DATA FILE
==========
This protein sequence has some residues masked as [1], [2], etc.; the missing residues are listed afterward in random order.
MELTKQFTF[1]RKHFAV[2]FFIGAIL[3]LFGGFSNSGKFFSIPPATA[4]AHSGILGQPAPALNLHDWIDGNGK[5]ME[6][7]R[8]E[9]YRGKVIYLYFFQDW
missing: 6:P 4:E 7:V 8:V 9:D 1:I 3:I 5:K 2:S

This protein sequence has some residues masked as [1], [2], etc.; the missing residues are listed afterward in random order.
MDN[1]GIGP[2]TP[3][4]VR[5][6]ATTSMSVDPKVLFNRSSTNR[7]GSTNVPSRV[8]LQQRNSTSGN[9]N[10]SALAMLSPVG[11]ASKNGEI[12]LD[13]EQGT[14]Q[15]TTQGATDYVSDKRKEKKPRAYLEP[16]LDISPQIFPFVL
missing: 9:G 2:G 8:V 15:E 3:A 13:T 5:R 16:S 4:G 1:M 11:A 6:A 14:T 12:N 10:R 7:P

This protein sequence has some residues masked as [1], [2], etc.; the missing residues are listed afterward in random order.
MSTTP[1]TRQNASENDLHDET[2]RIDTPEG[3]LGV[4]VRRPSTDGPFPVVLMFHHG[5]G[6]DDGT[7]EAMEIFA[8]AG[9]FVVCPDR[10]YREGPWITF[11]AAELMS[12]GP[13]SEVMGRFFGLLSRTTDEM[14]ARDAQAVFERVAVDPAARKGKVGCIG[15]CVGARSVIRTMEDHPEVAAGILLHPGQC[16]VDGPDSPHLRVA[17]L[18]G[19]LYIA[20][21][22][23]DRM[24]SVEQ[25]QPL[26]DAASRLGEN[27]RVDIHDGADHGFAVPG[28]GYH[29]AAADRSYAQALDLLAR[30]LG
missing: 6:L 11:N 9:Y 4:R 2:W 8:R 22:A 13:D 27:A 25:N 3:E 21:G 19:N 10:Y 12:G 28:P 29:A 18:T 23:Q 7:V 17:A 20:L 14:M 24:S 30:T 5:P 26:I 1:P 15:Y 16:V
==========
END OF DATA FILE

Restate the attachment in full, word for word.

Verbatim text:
This protein sequence has some residues masked as [1], [2], etc.; the missing residues are listed afterward in random order.
MELTKQFTF[1]RKHFAV[2]FFIGAIL[3]LFGGFSNSGKFFSIPPATA[4]AHSGILGQPAPALNLHDWIDGNGK[5]ME[6][7]R[8]E[9]YRGKVIYLYFFQDW
missing: 6:P 4:E 7:V 8:V 9:D 1:I 3:I 5:K 2:S

This protein sequence has some residues masked as [1], [2], etc.; the missing residues are listed afterward in random order.
MDN[1]GIGP[2]TP[3][4]VR[5][6]ATTSMSVDPKVLFNRSSTNR[7]GSTNVPSRV[8]LQQRNSTSGN[9]N[10]SALAMLSPVG[11]ASKNGEI[12]LD[13]EQGT[14]Q[15]TTQGATDYVSDKRKEKKPRAYLEP[16]LDISPQIFPFVL
missing: 9:G 2:G 8:V 15:E 3:A 13:T 5:R 16:S 4:G 1:M 11:A 6:A 14:T 12:N 10:R 7:P

This protein sequence has some residues masked as [1], [2], etc.; the missing residues are listed afterward in random order.
MSTTP[1]TRQNASENDLHDET[2]RIDTPEG[3]LGV[4]VRRPSTDGPFPVVLMFHHG[5]G[6]DDGT[7]EAMEIFA[8]AG[9]FVVCPDR[10]YREGPWITF[11]AAELMS[12]GP[13]SEVMGRFFGLLSRTTDEM[14]ARDAQAVFERVAVDPAARKGKVGCIG[15]CVGARSVIRTMEDHPEVAAGILLHPGQC[16]VDGPDSPHLRVA[17]L[18]G[19]LYIA[20][21][22][23]DRM[24]SVEQ[25]QPL[26]DAASRLGEN[27]RVDIHDGADHGFAVPG[28]GYH[29]AAADRSYAQALDLLAR[30]LG
missing: 6:L 11:N 9:Y 4:R 2:W 8:R 22:A 13:D 27:A 25:N 3:E 21:G 19:N 10:Y 12:G 28:P 29:A 18:T 23:Q 7:V 17:A 20:L 14:M 24:S 30:T 5:P 26:I 1:P 15:Y 16:V